For example, creationists often explain the development of resistance to antibiotic agents in bacteria, or the changes wrought in domesticated animals by artificial selection, by presuming that God decided to create organisms in fixed groups, called "kinds" or .
Though natural microevolution or human-guided artificial selection can bring about different varieties within the originally created "dog-kind," or "cow-kind," or "bacteria-kind" (!
These digital offspring then go on to the next generation, forming a new pool of candidate solutions, and are subjected to a second round of fitness evaluation.
), no amount of time or genetic change can transform one "kind" into another.
However, exactly how the creationists determine what a "kind" is, or what mechanism prevents living things from evolving beyond its boundaries, is invariably never explained.
These promising candidates are kept and allowed to reproduce.
Multiple copies are made of them, but the copies are not perfect; random changes are introduced during the copying process.
The evolutionary postulate of common descent has aided the development of new medical drugs and techniques by giving researchers a good idea of which organisms they should experiment on to obtain results that are most likely to be relevant to humans.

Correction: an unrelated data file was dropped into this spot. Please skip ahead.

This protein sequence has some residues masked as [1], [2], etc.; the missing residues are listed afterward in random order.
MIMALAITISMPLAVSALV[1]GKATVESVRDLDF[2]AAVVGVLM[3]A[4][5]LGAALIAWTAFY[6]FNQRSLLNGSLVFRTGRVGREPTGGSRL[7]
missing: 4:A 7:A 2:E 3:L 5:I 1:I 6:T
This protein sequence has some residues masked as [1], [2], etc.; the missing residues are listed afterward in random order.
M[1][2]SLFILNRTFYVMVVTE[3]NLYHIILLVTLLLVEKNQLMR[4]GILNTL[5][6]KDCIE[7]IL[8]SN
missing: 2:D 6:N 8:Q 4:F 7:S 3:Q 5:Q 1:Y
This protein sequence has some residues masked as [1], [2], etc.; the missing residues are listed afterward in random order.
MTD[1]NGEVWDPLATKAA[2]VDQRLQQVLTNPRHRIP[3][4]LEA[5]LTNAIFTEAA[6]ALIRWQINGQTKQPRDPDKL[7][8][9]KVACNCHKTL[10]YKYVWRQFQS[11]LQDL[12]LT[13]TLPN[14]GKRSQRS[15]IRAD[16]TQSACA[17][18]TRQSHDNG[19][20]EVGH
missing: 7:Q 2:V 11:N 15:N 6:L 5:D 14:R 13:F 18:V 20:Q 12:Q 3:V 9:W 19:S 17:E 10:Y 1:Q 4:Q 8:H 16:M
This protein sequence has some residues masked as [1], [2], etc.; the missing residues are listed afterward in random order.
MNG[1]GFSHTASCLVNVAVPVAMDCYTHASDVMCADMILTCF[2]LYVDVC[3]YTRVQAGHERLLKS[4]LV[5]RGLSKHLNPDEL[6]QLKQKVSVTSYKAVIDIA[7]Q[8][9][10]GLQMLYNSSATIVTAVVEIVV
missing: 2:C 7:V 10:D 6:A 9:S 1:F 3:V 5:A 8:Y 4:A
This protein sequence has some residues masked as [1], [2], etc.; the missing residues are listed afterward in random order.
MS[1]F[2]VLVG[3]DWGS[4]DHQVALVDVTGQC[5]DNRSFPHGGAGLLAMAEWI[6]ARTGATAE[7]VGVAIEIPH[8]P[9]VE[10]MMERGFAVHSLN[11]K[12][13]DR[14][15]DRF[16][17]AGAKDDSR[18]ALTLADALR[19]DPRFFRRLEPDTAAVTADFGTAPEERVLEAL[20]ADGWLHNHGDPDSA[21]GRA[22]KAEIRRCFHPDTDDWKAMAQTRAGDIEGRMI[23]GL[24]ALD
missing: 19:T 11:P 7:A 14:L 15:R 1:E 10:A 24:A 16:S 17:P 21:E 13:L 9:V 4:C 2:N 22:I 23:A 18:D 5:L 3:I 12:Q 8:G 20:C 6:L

Finally, the principle of selective breeding has been used to great effect by humans to create customized organisms unlike anything found in nature for their own benefit.
These candidates may be solutions already known to work, with the aim of the GA being to improve them, but more often they are generated at random.
The GA then evaluates each candidate according to the fitness function.
Again these winning individuals are selected and copied over into the next generation with random changes, and the process repeats.
The expectation is that the average fitness of the population will increase each round, and so by repeating this process for hundreds or thousands of rounds, very good solutions to the problem can be discovered.
The shape of a protein determines its function.) Genetic algorithms for training neural networks often use this method of encoding also.